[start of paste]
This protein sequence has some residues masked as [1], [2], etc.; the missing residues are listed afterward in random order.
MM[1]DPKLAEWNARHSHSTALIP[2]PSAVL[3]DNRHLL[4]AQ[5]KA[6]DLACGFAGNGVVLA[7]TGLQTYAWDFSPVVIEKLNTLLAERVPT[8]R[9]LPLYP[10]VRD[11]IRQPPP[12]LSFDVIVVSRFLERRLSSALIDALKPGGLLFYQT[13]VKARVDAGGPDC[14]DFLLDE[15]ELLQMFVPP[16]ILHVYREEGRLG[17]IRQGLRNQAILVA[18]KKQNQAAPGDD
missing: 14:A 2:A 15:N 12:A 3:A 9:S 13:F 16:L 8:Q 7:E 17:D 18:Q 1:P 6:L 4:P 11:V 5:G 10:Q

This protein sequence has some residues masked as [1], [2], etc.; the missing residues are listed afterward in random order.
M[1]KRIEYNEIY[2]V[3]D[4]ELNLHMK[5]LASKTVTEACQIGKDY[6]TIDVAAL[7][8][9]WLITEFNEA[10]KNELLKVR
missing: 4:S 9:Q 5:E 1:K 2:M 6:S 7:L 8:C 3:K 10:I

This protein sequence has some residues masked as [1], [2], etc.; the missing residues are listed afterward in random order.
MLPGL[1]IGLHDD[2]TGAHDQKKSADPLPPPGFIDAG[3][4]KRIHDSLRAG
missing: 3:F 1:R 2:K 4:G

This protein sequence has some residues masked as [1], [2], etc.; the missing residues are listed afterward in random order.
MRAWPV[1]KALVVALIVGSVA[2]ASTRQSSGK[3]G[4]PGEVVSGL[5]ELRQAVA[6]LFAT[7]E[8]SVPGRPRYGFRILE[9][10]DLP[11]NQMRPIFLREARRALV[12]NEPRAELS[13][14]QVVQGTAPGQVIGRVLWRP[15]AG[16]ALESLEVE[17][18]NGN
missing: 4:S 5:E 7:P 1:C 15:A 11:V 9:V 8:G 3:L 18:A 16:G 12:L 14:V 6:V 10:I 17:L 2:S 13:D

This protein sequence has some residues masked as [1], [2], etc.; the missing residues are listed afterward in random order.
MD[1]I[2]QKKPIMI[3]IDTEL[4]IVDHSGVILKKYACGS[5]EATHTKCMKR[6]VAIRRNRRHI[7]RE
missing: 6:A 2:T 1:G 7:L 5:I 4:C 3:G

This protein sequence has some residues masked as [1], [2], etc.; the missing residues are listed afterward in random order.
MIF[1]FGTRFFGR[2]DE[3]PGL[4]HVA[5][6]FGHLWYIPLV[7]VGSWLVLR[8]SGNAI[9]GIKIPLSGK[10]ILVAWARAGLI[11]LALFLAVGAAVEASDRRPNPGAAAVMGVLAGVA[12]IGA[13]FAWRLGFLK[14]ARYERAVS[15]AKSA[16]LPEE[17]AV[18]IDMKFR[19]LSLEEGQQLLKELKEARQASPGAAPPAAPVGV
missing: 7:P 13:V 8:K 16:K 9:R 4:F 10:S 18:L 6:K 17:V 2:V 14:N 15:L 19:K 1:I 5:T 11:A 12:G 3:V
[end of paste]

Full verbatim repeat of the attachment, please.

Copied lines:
This protein sequence has some residues masked as [1], [2], etc.; the missing residues are listed afterward in random order.
MM[1]DPKLAEWNARHSHSTALIP[2]PSAVL[3]DNRHLL[4]AQ[5]KA[6]DLACGFAGNGVVLA[7]TGLQTYAWDFSPVVIEKLNTLLAERVPT[8]R[9]LPLYP[10]VRD[11]IRQPPP[12]LSFDVIVVSRFLERRLSSALIDALKPGGLLFYQT[13]VKARVDAGGPDC[14]DFLLDE[15]ELLQMFVPP[16]ILHVYREEGRLG[17]IRQGLRNQAILVA[18]KKQNQAAPGDD
missing: 14:A 2:A 15:N 12:A 3:A 9:S 13:F 16:L 8:Q 7:E 17:D 18:Q 1:P 6:L 4:P 11:V 5:G 10:Q

This protein sequence has some residues masked as [1], [2], etc.; the missing residues are listed afterward in random order.
M[1]KRIEYNEIY[2]V[3]D[4]ELNLHMK[5]LASKTVTEACQIGKDY[6]TIDVAAL[7][8][9]WLITEFNEA[10]KNELLKVR
missing: 4:S 9:Q 5:E 1:K 2:M 6:S 7:L 8:C 3:K 10:I

This protein sequence has some residues masked as [1], [2], etc.; the missing residues are listed afterward in random order.
MLPGL[1]IGLHDD[2]TGAHDQKKSADPLPPPGFIDAG[3][4]KRIHDSLRAG
missing: 3:F 1:R 2:K 4:G

This protein sequence has some residues masked as [1], [2], etc.; the missing residues are listed afterward in random order.
MRAWPV[1]KALVVALIVGSVA[2]ASTRQSSGK[3]G[4]PGEVVSGL[5]ELRQAVA[6]LFAT[7]E[8]SVPGRPRYGFRILE[9][10]DLP[11]NQMRPIFLREARRALV[12]NEPRAELS[13][14]QVVQGTAPGQVIGRVLWRP[15]AG[16]ALESLEVE[17][18]NGN
missing: 4:S 5:E 7:P 1:C 15:A 11:V 9:V 8:G 3:L 18:A 16:G 12:L 14:V 6:V 10:I 17:L 2:S 13:D

This protein sequence has some residues masked as [1], [2], etc.; the missing residues are listed afterward in random order.
MD[1]I[2]QKKPIMI[3]IDTEL[4]IVDHSGVILKKYACGS[5]EATHTKCMKR[6]VAIRRNRRHI[7]RE
missing: 6:A 2:T 1:G 7:L 5:I 4:C 3:G

This protein sequence has some residues masked as [1], [2], etc.; the missing residues are listed afterward in random order.
MIF[1]FGTRFFGR[2]DE[3]PGL[4]HVA[5][6]FGHLWYIPLV[7]VGSWLVLR[8]SGNAI[9]GIKIPLSGK[10]ILVAWARAGLI[11]LALFLAVGAAVEASDRRPNPGAAAVMGVLAGVA[12]IGA[13]FAWRLGFLK[14]ARYERAVS[15]AKSA[16]LPEE[17]AV[18]IDMKFR[19]LSLEEGQQLLKELKEARQASPGAAPPAAPVGV
missing: 7:P 13:V 8:K 16:K 9:R 4:F 10:S 18:L 6:K 17:V 2:V 14:N 15:L 19:K 1:I 5:T 11:A 12:G 3:V